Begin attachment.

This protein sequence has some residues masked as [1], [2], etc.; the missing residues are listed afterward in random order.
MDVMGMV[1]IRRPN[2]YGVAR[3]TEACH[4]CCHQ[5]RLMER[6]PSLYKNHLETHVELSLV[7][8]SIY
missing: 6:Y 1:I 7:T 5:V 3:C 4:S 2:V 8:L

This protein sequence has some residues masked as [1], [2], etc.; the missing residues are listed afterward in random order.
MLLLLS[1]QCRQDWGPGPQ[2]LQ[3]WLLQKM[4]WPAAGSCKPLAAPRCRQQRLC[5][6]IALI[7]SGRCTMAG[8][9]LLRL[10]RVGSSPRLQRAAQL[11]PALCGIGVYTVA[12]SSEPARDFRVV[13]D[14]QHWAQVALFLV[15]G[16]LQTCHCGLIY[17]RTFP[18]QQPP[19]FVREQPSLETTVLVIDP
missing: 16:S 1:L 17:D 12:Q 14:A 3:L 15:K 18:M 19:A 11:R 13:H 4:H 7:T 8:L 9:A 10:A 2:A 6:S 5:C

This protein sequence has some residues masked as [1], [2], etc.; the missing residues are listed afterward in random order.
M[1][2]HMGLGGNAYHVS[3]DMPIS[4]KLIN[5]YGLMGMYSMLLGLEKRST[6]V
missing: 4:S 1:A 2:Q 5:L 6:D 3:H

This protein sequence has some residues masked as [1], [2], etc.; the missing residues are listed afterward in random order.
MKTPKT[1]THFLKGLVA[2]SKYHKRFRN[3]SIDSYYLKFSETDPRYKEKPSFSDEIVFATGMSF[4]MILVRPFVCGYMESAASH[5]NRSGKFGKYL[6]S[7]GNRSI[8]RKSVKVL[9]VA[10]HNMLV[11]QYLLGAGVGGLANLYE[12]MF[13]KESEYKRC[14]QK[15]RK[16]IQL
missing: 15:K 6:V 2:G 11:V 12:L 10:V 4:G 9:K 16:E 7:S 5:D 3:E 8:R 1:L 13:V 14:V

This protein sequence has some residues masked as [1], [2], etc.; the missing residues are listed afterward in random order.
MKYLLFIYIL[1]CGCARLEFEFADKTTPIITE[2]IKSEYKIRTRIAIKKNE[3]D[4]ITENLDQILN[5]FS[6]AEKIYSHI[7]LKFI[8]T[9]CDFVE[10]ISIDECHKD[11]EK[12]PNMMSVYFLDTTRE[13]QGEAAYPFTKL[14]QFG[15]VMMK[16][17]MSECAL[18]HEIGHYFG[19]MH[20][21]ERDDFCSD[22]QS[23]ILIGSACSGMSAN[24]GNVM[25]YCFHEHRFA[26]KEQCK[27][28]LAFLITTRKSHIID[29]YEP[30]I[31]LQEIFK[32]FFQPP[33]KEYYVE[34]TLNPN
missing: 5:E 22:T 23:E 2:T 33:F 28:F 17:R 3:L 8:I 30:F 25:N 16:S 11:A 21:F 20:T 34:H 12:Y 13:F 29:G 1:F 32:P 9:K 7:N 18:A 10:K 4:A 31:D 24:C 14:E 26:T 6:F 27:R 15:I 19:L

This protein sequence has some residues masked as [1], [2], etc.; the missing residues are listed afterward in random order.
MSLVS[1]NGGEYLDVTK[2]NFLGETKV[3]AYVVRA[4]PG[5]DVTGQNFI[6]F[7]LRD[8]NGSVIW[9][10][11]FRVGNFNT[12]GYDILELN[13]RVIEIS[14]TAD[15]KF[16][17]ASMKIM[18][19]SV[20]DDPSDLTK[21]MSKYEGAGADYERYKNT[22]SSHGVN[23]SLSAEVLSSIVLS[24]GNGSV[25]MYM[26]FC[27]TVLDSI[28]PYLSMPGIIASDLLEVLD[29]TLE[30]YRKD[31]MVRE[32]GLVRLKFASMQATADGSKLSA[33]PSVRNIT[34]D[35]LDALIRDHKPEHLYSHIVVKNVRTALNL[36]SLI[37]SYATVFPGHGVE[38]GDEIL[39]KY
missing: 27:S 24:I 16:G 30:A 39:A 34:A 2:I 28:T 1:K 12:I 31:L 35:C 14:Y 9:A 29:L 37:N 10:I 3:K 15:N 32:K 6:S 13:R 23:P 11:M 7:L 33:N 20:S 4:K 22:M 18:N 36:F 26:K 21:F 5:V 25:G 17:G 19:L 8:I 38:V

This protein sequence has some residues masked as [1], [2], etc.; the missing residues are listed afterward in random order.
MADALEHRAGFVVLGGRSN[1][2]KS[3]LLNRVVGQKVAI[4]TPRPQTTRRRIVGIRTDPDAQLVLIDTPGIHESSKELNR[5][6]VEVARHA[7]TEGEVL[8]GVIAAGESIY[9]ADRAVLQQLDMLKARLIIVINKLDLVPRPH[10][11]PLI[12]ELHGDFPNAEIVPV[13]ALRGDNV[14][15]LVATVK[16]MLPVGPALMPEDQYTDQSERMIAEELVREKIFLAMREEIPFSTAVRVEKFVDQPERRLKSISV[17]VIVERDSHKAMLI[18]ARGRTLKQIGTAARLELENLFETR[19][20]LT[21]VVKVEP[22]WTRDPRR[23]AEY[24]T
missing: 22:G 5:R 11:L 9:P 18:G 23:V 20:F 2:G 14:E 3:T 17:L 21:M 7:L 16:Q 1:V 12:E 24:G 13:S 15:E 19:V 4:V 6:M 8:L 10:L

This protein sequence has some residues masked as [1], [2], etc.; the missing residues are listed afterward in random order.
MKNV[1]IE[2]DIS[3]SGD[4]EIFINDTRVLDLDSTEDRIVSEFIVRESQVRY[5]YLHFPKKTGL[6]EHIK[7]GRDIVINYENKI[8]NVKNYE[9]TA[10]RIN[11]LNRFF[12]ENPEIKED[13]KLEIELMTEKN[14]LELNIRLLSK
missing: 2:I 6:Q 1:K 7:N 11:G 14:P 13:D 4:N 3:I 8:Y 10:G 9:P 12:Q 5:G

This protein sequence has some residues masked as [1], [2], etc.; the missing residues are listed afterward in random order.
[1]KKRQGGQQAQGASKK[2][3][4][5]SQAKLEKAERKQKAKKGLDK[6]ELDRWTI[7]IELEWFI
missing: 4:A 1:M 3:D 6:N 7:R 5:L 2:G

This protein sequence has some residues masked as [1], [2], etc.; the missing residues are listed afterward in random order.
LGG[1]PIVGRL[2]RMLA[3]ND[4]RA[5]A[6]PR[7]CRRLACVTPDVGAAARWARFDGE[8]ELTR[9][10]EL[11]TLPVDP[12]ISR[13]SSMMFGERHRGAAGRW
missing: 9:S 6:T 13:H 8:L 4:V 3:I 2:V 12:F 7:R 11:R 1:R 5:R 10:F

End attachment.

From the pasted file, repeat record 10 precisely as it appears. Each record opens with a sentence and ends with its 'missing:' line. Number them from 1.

This protein sequence has some residues masked as [1], [2], etc.; the missing residues are listed afterward in random order.
LGG[1]PIVGRL[2]RMLA[3]ND[4]RA[5]A[6]PR[7]CRRLACVTPDVGAAARWARFDGE[8]ELTR[9][10]EL[11]TLPVDP[12]ISR[13]SSMMFGERHRGAAGRW
missing: 9:S 6:T 13:H 8:L 4:V 3:I 2:V 12:F 7:R 11:R 1:R 5:R 10:F